Doctor, doctor: Oily hair and migraines | Dr Tom Smith

I'm a 71-year-old woman who has always had oily hair. I thought things would improve with the menopause, but they haven't. A few hours after washing, it looks as if I have been in the rain. Why is this?
The greasiness comes from glands in the skin of your scalp and, in some people, these secrete more oil than they do in others. Your oil production is simply a part of your normal physiology. That's why some people have to wash their hair every day and others can get away with doing so only once a week. All I can suggest is that you find a good shampoo/conditioner combination that works for you. The menopause doesn't seem to alter scalp oiliness much, except when it is linked with low thyroid gland function – then the skin becomes dry and coarse, and the hair more sparse. That certainly doesn't appear to be your case.

I suffer from migraines and these are often brought on by long journeys – after one seven-hour train trip to Venice, I spent a day and a half taking as many painkillers as I could and unable to eat or walk. I'm soon flying eight hours to the Caribbean to see my boyfriend, whom I haven't seen in three months, and I really don't want to be faint, nauseous and in pain for our reunion. Any advice?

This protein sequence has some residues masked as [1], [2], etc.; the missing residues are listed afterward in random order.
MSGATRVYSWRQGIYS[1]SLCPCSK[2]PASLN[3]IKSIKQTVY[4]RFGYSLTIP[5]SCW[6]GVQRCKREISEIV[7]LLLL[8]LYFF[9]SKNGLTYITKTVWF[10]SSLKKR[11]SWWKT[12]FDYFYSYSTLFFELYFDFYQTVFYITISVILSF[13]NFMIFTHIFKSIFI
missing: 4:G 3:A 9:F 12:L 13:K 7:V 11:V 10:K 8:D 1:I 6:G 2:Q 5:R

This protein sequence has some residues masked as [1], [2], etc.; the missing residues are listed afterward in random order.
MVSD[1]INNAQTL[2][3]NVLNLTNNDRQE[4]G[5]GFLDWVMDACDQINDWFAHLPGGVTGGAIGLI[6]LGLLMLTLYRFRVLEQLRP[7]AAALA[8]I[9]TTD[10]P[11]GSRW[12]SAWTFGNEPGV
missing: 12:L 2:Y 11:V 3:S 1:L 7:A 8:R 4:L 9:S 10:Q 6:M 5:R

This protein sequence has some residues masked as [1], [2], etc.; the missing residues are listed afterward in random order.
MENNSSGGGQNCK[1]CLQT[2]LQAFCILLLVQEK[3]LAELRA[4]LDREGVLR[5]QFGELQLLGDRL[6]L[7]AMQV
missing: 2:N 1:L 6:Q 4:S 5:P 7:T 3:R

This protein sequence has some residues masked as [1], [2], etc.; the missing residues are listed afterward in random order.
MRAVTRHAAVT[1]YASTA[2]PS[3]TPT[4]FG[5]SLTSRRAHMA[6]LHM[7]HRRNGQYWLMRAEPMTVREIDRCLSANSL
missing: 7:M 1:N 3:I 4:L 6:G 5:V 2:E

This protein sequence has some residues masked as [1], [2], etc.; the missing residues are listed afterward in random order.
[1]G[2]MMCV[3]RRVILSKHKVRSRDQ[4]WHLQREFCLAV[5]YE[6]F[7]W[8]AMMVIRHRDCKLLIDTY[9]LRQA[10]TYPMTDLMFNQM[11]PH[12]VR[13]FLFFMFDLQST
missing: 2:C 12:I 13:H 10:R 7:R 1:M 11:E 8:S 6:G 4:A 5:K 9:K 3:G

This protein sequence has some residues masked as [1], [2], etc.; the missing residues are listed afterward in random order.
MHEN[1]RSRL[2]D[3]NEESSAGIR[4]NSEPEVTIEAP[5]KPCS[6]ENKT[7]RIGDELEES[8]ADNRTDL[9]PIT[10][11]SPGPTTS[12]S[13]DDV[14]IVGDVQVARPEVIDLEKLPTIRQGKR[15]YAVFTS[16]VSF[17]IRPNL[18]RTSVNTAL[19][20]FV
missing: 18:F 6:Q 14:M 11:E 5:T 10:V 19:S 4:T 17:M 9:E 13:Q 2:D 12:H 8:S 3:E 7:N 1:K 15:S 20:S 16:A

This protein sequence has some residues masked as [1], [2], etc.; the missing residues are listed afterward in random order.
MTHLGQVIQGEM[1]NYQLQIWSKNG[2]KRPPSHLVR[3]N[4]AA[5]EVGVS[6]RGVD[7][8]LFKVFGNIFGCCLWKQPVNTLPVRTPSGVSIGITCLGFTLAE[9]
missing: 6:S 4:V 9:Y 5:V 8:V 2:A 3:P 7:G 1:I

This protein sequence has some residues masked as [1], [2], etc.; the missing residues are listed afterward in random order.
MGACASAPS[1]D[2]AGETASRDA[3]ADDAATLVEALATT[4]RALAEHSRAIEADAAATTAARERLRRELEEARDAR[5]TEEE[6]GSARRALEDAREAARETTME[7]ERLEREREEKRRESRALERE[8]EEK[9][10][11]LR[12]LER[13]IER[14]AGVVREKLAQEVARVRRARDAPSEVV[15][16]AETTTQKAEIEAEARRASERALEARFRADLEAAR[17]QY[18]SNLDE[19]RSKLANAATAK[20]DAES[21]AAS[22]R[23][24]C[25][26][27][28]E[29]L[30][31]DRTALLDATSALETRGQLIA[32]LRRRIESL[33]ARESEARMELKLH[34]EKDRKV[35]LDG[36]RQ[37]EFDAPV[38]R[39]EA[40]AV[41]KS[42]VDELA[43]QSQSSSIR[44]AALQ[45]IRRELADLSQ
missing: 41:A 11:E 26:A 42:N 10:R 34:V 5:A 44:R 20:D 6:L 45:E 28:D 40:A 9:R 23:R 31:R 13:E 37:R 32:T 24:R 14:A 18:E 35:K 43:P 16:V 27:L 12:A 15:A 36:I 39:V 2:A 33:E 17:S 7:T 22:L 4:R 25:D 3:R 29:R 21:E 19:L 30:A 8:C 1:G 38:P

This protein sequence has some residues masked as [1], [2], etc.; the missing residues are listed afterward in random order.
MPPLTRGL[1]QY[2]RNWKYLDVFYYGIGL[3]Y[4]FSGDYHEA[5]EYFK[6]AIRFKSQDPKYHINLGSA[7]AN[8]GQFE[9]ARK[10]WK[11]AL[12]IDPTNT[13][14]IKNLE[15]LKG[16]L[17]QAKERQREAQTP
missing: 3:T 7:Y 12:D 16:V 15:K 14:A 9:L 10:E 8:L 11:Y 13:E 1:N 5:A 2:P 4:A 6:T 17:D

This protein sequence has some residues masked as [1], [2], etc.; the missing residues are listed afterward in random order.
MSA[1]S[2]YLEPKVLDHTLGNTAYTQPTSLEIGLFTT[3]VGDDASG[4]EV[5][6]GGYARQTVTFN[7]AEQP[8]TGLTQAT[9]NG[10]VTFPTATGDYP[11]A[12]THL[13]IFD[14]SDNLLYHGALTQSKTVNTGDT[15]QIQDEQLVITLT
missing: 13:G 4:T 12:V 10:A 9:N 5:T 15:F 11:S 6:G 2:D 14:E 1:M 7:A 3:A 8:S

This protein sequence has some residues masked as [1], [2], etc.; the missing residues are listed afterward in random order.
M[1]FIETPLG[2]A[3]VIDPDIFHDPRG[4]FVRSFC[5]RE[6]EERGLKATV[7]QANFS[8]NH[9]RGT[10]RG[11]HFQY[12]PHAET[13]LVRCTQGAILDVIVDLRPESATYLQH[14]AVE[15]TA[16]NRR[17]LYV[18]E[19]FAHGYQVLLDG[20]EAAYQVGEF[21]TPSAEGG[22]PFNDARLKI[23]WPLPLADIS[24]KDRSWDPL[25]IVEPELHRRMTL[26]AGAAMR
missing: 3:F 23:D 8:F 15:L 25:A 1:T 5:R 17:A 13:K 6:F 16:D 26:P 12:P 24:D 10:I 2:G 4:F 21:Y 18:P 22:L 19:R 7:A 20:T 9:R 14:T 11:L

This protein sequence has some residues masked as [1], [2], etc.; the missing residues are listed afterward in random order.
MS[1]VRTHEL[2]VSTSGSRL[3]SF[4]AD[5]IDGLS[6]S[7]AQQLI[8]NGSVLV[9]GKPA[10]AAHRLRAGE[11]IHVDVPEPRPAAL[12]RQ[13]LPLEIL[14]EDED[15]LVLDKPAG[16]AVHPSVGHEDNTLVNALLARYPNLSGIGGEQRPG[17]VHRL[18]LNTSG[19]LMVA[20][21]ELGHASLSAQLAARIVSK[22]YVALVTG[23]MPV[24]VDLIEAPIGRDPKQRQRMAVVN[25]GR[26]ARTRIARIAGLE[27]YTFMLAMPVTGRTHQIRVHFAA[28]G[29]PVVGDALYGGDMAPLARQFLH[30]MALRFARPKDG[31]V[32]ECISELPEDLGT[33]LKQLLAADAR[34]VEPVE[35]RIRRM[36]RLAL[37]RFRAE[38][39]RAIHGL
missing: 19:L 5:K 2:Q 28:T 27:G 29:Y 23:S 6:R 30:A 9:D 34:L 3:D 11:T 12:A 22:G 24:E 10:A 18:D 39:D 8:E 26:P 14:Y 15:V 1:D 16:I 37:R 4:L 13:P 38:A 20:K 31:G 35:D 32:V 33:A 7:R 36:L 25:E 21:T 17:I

Please go to see your doctor well before your trip and explain the severity of your attacks. Several prescription medicines prevent migraines, among them beta-blockers, pizotifen (an antihistamine that's structurally related to antidepressants) and the anti-epilepsy drugs valproate and topiramate. Taken as soon as you feel an attack coming on, combinations of dispersible or soluble aspirin, or an anti-inflammatory drug with an anti-emetic will often cut it short. Your doctor will discuss the most appropriate one for you and will, I'm sure, after hearing your story, provide you with a prevention and treatment package to give you the best chance of avoiding an attack. Yoga and/or the Alexander technique have helped several of my patients. Finally, go easy on the alcohol: many people don't link alcohol with migraine attacks, but it's a common cause of them.

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